• Continue to back new entrants to the energy market, aiming for at least 30% of the household market to be supplied by competitors to the ‘Big 6’ by 2022.
  • Set new legally binding targets to reduce greenhouse gas emissions by 80% by 2040 and to zero by 2050.
  • Set up a Housing and Infrastructure Development Bank to mobilise investment into the low-carbon and sustainable infrastructure the UK needs to remain competitive.
  • Introduce stronger penalties for animal cruelty offences, increasing the maximum sentencing from six months to five years, and bring in a ban on caged hens.
  • Clamp down on illegal pet imports through legal identification requirements for online sales, and minimise the use of animals in scientific experimentation, including by funding research into alternatives.
  • Pass a Zero-Waste Act, including legally binding targets for reducing net consumption of key natural resources, and introducing incentives for businesses to improve resource efficiency.
  • Establish a statutory waste recycling target of 70% in England and extend separate food waste collections to at least 90% of homes by 2022.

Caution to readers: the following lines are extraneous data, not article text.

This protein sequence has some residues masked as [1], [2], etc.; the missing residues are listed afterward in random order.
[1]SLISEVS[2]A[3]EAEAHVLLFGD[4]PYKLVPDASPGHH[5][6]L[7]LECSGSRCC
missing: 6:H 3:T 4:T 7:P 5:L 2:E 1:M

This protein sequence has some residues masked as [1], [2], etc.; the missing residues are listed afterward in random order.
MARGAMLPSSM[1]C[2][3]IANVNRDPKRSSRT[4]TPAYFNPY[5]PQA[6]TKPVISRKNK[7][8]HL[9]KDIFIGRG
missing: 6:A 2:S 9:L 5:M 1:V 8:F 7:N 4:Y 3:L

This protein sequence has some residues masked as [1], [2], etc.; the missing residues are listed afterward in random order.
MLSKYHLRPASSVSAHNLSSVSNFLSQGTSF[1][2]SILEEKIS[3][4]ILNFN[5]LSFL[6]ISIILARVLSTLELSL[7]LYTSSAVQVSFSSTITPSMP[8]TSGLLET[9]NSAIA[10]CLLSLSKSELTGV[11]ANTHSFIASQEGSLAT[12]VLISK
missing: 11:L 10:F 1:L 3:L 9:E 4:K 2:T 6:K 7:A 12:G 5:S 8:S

• Introduce a 5p charge on disposable coffee cups – the unrecyclable plastic liner contents of these cups is a serious problem

About Frank

For 30 years Frank Hindle has been a passionate campaigner for this area, successfully campaigning on issues from traffic and the state of local parks, to making sure that the NHS retains inpatient beds on Tyneside for people with severe mental illness.

Frank says “Labour have treated Gateshead as their fiefdom for far too long, and this election is an opportunity to change this. They have singularly failed to provide opposition to this government and failed to back vital safeguards and protections for both EU citizens and British people when they approved Article 50.”

Born in Newcastle but moving to Gateshead when he was 10, Frank has lived in the town for most of his life. He was a local Councillor for 25 years and was leader of the opposition there from 2011 to 2015 before retiring from the Council last year. He is a former teacher and lecturer, becoming head of computing at Northumbria University in 2001. He left the University in 2010 to concentrate on his role as a councillor.